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Let $R$ be a commutative, Noetherian ring.

Let $d$ be a dimension function: for each finitely generated $R$-module $M$, we assign a natural number, or zero, such that for every $N \leq M$ a submodule we have $d(M) = \max\{d(N), d(M/N)\}$.

Let $J \triangleleft R$ be an ideal and let $m \in \mathbb{N}$. How does it follow that $d(A/J) = d(A/{J^{m}})$?


So far, I think that if we assume that $d$ is invariant under isomorphisms (if $M_1 \cong M_2$ then $d(M_1) = d(M_2)$, which isn't technically given), we get that $d(A/J^m) = \max\{d(A/J),d(A/J^m/A/J)\} \geq d(A/J)$, since for any $m \geq 1$ we have $J^m \leq J$ and so $A/J$ is isomorphic to a submodule of $A/J^m$. How do you get the other direction?

Some useful facts that may be relevant:

  1. The set of minimal prime ideals over $J$ is finite and non-empty.

  2. There are primes $I \subset P_i$ s.t $P_1P_2\cdots P_n \subset I$.

  3. If $M$ is a finitely generated $R$-module then setting $I = \mathrm{Ann}_R(M)$ we get that $R/I$ is isomorphic to an $R$-submodule of $M^n$ for $n$ the number of generators of $M$.

The first two facts follow from $R$ being Noetherian. The third from commutativity as well.

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Partial answer:

I'll assume that more precisely the condition is that if $$0\to M'\to M\to M''\to 0$$ is a short exact sequence of modules over $R$ (commutative, Noetherian) with $M$ finitely generated, then $d(M)=\max\{d(M'),d(M'')\}$. This addresses the isomorphism vs set theoretic equality problem that the original statement had.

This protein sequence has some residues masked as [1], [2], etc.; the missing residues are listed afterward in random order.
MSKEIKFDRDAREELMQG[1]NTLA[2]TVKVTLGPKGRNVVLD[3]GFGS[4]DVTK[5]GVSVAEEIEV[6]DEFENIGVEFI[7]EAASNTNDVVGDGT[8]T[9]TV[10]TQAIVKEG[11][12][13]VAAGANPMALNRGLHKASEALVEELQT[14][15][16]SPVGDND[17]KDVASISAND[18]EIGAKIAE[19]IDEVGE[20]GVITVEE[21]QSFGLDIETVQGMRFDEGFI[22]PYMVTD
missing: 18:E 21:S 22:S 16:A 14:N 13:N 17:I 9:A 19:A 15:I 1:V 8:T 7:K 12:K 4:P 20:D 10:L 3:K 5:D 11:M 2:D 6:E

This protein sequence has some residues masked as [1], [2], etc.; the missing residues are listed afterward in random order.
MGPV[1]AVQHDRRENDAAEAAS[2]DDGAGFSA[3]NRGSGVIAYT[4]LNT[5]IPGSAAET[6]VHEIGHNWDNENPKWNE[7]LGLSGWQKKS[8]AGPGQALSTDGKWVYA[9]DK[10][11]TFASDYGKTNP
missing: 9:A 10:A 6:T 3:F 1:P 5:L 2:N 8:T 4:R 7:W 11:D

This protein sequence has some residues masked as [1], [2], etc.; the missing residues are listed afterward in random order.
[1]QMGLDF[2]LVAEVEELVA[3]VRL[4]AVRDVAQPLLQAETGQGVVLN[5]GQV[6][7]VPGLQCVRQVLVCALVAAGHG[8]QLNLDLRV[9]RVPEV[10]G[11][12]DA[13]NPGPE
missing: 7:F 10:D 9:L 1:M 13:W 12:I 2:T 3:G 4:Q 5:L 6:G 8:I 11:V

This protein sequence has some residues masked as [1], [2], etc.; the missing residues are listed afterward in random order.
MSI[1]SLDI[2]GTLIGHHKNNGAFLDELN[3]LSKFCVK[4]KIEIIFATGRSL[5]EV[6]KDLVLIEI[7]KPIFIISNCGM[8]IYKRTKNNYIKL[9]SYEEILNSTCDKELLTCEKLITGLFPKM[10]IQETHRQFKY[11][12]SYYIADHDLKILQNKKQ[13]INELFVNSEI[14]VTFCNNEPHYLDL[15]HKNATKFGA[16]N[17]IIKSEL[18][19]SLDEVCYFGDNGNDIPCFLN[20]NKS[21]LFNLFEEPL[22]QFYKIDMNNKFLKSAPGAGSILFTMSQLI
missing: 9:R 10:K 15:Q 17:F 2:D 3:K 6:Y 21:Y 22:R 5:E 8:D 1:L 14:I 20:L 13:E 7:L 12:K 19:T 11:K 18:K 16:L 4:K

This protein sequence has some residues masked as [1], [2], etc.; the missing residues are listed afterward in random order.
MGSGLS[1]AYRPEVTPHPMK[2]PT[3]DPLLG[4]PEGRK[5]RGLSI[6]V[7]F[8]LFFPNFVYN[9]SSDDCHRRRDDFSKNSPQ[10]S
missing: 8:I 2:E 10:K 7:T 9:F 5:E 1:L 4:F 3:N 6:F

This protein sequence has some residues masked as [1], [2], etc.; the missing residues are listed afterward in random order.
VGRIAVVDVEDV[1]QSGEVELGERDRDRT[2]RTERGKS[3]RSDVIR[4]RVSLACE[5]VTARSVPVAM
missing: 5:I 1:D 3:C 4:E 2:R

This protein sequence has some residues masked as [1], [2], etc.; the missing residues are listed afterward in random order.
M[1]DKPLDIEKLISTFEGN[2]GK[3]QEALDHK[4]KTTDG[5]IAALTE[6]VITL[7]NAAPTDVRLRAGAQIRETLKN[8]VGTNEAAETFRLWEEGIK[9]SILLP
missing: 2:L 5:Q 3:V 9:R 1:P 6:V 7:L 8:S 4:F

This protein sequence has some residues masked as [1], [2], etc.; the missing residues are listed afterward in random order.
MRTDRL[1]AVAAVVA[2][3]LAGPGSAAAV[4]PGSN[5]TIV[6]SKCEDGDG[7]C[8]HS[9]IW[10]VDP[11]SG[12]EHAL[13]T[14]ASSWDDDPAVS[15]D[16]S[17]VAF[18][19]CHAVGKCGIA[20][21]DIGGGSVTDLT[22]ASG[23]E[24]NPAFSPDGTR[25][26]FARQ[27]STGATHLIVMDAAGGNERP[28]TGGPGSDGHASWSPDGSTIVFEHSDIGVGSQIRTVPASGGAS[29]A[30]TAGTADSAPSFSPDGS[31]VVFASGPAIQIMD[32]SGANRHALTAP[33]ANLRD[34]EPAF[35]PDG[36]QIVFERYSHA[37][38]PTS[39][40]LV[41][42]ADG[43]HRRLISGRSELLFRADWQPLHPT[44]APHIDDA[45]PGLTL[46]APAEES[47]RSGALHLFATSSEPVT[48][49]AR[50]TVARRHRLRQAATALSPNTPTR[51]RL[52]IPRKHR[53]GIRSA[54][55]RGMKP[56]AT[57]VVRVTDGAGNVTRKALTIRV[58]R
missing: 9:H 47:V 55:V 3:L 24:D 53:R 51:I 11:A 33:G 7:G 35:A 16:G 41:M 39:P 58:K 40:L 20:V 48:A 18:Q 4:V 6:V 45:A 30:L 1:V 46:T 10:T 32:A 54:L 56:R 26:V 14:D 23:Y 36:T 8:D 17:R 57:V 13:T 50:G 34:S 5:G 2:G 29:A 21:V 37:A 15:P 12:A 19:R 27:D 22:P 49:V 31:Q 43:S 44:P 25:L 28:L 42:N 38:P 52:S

I suspect the claim in the question is false, but I can't come up with a counterexample, so I'm leaving this partial answer here. Mostly the problem is that I can't think of a function $d$ which has the desired property, so if the OP has one, adding that context to the question would be really helpful.

This is a weird property. First consider a direct sum. $M\oplus N$. $d(M\oplus N)=\max\{d(M),d(N)\}$, which implies that $d(M^n)=d(M)$, so in particular, $d(R^n)=d(R)$. However, if $M$ is finitely generated, then there is a surjection $R^n\to M$ for some $n$, which implies that $d(M)\le d(R^n)=d(R)$. Thus $d(R)$ is an upper bound on all the "dimensions" of modules over $R$. (I put dimensions in quotation marks, because this behaves very differently from the notions of dimension that I am familiar with.)

Now if $I$ is an ideal of $R$, then $d(R)=\max\{d(I),d(R/I)\}$, which means that one of $d(I)$ or $d(R/I)$ equals $d(R)$. If $d(R/I)=d(R)$, then since $R/I$ is a quotient of $R/I^m$ for all $m\ge 1$, we have $d(R/I)=d(R)\le d(R/I^m)\le d(R)$, so $d(R/I)=d(R/I^m)=d(R)$ in this case.

In the other case, $d(R/I)<d(R)$, and $d(I)=d(R)$. This is the case in which we could falsify the claim in the question, because if $d(I^m) < d(R)$, $d(R/I^m)=d(R)$, then there is no clear contradiction.

However, I can't think of any examples of functions $d$ which have the desired property, so I don't have a counterexample at hand.

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  • $\begingroup$ thanks for the partial answer - I agree this is weird. Unfortunately I don't have an example on hand, I'll look further into my notes. Indeed the direct sum property you mentioned is strange, I came upon it too.. $\endgroup$ – Mariah Feb 16 '19 at 1:23

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